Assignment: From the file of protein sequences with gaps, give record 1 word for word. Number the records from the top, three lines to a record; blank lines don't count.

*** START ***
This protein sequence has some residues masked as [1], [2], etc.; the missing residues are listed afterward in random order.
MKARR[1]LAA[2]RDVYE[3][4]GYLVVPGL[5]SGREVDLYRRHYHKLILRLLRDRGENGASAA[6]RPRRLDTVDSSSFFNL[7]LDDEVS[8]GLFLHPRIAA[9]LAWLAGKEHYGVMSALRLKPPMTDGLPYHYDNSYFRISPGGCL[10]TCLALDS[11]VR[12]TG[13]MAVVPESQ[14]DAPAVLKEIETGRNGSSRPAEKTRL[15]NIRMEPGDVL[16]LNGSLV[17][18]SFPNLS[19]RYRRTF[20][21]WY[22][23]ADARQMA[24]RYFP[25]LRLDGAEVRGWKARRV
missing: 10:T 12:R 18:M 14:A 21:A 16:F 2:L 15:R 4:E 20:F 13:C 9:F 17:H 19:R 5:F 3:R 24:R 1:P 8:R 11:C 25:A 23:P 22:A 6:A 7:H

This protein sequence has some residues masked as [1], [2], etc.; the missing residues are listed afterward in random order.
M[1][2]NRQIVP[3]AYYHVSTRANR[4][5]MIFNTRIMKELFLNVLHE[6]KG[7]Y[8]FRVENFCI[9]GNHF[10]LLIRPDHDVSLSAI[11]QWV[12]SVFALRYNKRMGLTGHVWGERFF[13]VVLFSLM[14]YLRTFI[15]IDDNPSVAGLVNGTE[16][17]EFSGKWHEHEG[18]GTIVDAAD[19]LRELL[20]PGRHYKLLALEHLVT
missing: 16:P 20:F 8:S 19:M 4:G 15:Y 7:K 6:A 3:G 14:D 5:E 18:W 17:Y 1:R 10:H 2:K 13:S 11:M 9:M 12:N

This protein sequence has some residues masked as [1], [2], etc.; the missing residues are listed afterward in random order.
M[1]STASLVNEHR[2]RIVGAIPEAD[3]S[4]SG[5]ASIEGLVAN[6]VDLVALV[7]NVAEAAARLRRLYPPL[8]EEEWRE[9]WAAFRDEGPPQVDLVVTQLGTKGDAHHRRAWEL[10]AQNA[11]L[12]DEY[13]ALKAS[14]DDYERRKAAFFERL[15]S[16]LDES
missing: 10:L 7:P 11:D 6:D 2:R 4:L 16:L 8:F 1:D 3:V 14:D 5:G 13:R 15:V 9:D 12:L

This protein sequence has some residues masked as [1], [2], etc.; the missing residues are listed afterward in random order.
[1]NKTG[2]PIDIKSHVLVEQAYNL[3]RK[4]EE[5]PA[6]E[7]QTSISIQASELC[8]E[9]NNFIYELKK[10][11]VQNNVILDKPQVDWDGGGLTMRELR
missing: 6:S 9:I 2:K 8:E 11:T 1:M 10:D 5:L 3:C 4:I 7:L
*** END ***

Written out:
This protein sequence has some residues masked as [1], [2], etc.; the missing residues are listed afterward in random order.
MKARR[1]LAA[2]RDVYE[3][4]GYLVVPGL[5]SGREVDLYRRHYHKLILRLLRDRGENGASAA[6]RPRRLDTVDSSSFFNL[7]LDDEVS[8]GLFLHPRIAA[9]LAWLAGKEHYGVMSALRLKPPMTDGLPYHYDNSYFRISPGGCL[10]TCLALDS[11]VR[12]TG[13]MAVVPESQ[14]DAPAVLKEIETGRNGSSRPAEKTRL[15]NIRMEPGDVL[16]LNGSLV[17][18]SFPNLS[19]RYRRTF[20][21]WY[22][23]ADARQMA[24]RYFP[25]LRLDGAEVRGWKARRV
missing: 10:T 12:R 18:M 14:A 21:A 16:F 2:L 15:R 4:E 20:F 13:C 9:F 17:H 19:R 5:F 3:R 24:R 1:P 8:R 11:C 25:A 23:P 22:A 6:A 7:H